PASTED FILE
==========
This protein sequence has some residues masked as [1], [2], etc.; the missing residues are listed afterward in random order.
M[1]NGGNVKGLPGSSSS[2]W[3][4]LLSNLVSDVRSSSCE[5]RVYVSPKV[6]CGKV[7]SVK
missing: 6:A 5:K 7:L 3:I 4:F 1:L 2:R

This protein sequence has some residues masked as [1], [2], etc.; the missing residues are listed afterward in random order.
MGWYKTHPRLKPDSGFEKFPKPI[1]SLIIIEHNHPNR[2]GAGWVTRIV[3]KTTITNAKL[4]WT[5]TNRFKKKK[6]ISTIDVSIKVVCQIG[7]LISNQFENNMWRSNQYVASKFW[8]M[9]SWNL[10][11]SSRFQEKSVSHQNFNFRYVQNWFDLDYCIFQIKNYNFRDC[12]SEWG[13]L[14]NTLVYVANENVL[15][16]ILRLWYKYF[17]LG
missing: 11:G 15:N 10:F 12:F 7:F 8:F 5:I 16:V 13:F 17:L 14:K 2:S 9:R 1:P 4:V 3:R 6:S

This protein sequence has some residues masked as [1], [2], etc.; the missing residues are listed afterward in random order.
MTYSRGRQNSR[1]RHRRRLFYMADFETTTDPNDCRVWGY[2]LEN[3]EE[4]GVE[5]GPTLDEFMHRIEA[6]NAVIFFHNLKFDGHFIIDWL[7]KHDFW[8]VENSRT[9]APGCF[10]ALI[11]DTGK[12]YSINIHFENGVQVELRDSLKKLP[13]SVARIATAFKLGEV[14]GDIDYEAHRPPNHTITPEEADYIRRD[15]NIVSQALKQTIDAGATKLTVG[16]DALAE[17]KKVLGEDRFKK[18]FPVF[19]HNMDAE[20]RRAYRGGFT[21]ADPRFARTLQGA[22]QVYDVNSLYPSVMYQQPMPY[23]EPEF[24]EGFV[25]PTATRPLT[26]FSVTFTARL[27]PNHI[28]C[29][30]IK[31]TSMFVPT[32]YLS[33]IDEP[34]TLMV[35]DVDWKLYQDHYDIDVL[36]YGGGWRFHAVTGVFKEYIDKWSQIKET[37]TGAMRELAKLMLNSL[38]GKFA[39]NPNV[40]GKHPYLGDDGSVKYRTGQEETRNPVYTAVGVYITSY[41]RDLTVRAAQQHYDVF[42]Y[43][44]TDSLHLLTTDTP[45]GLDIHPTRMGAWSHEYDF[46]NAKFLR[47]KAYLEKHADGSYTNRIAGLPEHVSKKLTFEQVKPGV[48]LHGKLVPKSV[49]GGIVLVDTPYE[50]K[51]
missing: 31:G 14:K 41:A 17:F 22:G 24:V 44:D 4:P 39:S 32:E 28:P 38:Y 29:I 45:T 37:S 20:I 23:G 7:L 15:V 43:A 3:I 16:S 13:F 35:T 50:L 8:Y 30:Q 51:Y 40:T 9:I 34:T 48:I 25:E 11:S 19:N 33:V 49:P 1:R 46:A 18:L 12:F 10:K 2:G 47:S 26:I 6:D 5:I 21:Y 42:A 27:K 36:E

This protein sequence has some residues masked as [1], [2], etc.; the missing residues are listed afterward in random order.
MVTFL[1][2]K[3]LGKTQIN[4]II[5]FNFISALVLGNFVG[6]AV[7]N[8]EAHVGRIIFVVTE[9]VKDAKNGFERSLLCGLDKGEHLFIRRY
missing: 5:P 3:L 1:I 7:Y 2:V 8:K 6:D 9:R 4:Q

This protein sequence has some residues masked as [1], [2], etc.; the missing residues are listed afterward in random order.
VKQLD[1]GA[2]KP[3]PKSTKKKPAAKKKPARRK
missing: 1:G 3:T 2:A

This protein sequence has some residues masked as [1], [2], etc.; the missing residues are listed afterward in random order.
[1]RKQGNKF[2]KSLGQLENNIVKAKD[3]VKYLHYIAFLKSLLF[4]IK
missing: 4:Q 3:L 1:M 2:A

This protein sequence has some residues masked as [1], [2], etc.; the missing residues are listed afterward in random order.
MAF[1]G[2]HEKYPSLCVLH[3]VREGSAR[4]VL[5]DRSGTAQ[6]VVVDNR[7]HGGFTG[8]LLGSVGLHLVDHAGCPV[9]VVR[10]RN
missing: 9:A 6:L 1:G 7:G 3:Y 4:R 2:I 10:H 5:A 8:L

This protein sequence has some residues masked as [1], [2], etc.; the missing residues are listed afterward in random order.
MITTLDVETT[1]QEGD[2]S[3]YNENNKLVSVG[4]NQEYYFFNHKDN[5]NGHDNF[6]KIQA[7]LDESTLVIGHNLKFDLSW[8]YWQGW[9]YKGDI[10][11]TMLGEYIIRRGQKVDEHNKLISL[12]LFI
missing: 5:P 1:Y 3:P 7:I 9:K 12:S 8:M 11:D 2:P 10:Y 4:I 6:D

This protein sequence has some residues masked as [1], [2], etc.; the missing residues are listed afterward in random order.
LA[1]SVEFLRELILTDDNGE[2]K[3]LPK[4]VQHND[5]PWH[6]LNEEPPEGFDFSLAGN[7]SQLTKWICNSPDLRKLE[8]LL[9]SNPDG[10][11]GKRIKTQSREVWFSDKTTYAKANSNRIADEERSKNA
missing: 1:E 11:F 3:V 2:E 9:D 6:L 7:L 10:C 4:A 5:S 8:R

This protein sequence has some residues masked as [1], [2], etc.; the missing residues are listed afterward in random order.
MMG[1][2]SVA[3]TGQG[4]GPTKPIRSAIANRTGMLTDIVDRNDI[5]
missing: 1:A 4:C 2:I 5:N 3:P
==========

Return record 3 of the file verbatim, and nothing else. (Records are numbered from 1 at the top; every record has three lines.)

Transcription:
This protein sequence has some residues masked as [1], [2], etc.; the missing residues are listed afterward in random order.
MTYSRGRQNSR[1]RHRRRLFYMADFETTTDPNDCRVWGY[2]LEN[3]EE[4]GVE[5]GPTLDEFMHRIEA[6]NAVIFFHNLKFDGHFIIDWL[7]KHDFW[8]VENSRT[9]APGCF[10]ALI[11]DTGK[12]YSINIHFENGVQVELRDSLKKLP[13]SVARIATAFKLGEV[14]GDIDYEAHRPPNHTITPEEADYIRRD[15]NIVSQALKQTIDAGATKLTVG[16]DALAE[17]KKVLGEDRFKK[18]FPVF[19]HNMDAE[20]RRAYRGGFT[21]ADPRFARTLQGA[22]QVYDVNSLYPSVMYQQPMPY[23]EPEF[24]EGFV[25]PTATRPLT[26]FSVTFTARL[27]PNHI[28]C[29][30]IK[31]TSMFVPT[32]YLS[33]IDEP[34]TLMV[35]DVDWKLYQDHYDIDVL[36]YGGGWRFHAVTGVFKEYIDKWSQIKET[37]TGAMRELAKLMLNSL[38]GKFA[39]NPNV[40]GKHPYLGDDGSVKYRTGQEETRNPVYTAVGVYITSY[41]RDLTVRAAQQHYDVF[42]Y[43][44]TDSLHLLTTDTP[45]GLDIHPTRMGAWSHEYDF[46]NAKFLR[47]KAYLEKHADGSYTNRIAGLPEHVSKKLTFEQVKPGV[48]LHGKLVPKSV[49]GGIVLVDTPYE[50]K[51]
missing: 31:G 14:K 41:A 17:F 22:G 24:V 44:D 4:P 39:S 32:E 28:P 38:Y 29:I 45:T 37:S 20:I 23:G 7:L 15:V 43:A 3:I 16:S 13:F 35:T 50:L 8:Y 30:Q 51:Y 40:T 9:I 34:T 48:I 25:E 11:S 19:N 33:V 49:P 1:R 46:A 18:L 12:F 10:K 2:G 47:S 26:I 6:D 5:I 21:Y 42:A 27:K 36:E